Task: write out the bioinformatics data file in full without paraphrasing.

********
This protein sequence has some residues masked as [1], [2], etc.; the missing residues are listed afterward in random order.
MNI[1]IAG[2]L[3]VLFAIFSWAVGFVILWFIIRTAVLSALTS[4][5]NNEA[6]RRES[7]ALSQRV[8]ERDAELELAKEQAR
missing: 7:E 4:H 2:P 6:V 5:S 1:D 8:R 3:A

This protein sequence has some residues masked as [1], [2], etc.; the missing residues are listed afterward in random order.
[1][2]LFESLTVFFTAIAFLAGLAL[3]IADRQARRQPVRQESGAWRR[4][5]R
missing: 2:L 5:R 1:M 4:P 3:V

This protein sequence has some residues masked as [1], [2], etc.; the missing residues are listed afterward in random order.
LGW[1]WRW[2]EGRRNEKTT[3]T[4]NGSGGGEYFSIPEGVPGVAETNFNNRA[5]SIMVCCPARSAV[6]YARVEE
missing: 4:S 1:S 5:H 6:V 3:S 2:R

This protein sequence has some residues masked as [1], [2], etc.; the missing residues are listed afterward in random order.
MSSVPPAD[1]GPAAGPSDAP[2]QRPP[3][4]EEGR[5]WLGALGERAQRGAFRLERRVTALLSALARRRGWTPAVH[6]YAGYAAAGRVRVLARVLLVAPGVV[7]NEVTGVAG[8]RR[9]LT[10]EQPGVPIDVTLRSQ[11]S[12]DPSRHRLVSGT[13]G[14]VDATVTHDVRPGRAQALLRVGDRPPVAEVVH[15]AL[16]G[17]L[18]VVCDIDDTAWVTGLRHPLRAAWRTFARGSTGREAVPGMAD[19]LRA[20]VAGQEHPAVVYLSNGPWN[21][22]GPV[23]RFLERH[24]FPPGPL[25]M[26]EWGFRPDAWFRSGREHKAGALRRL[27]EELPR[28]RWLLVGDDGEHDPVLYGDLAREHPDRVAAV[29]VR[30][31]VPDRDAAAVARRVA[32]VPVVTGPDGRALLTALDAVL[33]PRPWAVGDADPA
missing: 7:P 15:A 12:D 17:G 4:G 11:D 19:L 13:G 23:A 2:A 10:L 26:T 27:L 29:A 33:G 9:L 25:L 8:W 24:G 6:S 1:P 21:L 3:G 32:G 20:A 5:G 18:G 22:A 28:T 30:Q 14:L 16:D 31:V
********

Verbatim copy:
This protein sequence has some residues masked as [1], [2], etc.; the missing residues are listed afterward in random order.
MNI[1]IAG[2]L[3]VLFAIFSWAVGFVILWFIIRTAVLSALTS[4][5]NNEA[6]RRES[7]ALSQRV[8]ERDAELELAKEQAR
missing: 7:E 4:H 2:P 6:V 5:S 1:D 8:R 3:A

This protein sequence has some residues masked as [1], [2], etc.; the missing residues are listed afterward in random order.
[1][2]LFESLTVFFTAIAFLAGLAL[3]IADRQARRQPVRQESGAWRR[4][5]R
missing: 2:L 5:R 1:M 4:P 3:V

This protein sequence has some residues masked as [1], [2], etc.; the missing residues are listed afterward in random order.
LGW[1]WRW[2]EGRRNEKTT[3]T[4]NGSGGGEYFSIPEGVPGVAETNFNNRA[5]SIMVCCPARSAV[6]YARVEE
missing: 4:S 1:S 5:H 6:V 3:S 2:R

This protein sequence has some residues masked as [1], [2], etc.; the missing residues are listed afterward in random order.
MSSVPPAD[1]GPAAGPSDAP[2]QRPP[3][4]EEGR[5]WLGALGERAQRGAFRLERRVTALLSALARRRGWTPAVH[6]YAGYAAAGRVRVLARVLLVAPGVV[7]NEVTGVAG[8]RR[9]LT[10]EQPGVPIDVTLRSQ[11]S[12]DPSRHRLVSGT[13]G[14]VDATVTHDVRPGRAQALLRVGDRPPVAEVVH[15]AL[16]G[17]L[18]VVCDIDDTAWVTGLRHPLRAAWRTFARGSTGREAVPGMAD[19]LRA[20]VAGQEHPAVVYLSNGPWN[21][22]GPV[23]RFLERH[24]FPPGPL[25]M[26]EWGFRPDAWFRSGREHKAGALRRL[27]EELPR[28]RWLLVGDDGEHDPVLYGDLAREHPDRVAAV[29]VR[30][31]VPDRDAAAVARRVA[32]VPVVTGPDGRALLTALDAVL[33]PRPWAVGDADPA
missing: 7:P 15:A 12:D 17:G 4:G 11:D 19:L 13:G 23:A 2:A 10:L 26:T 27:L 29:A 33:G 9:L 25:L 8:W 24:G 6:S 1:P 21:L 3:G 32:G 20:A 5:G 18:G 22:A 28:T 30:Q 14:L 16:D 31:V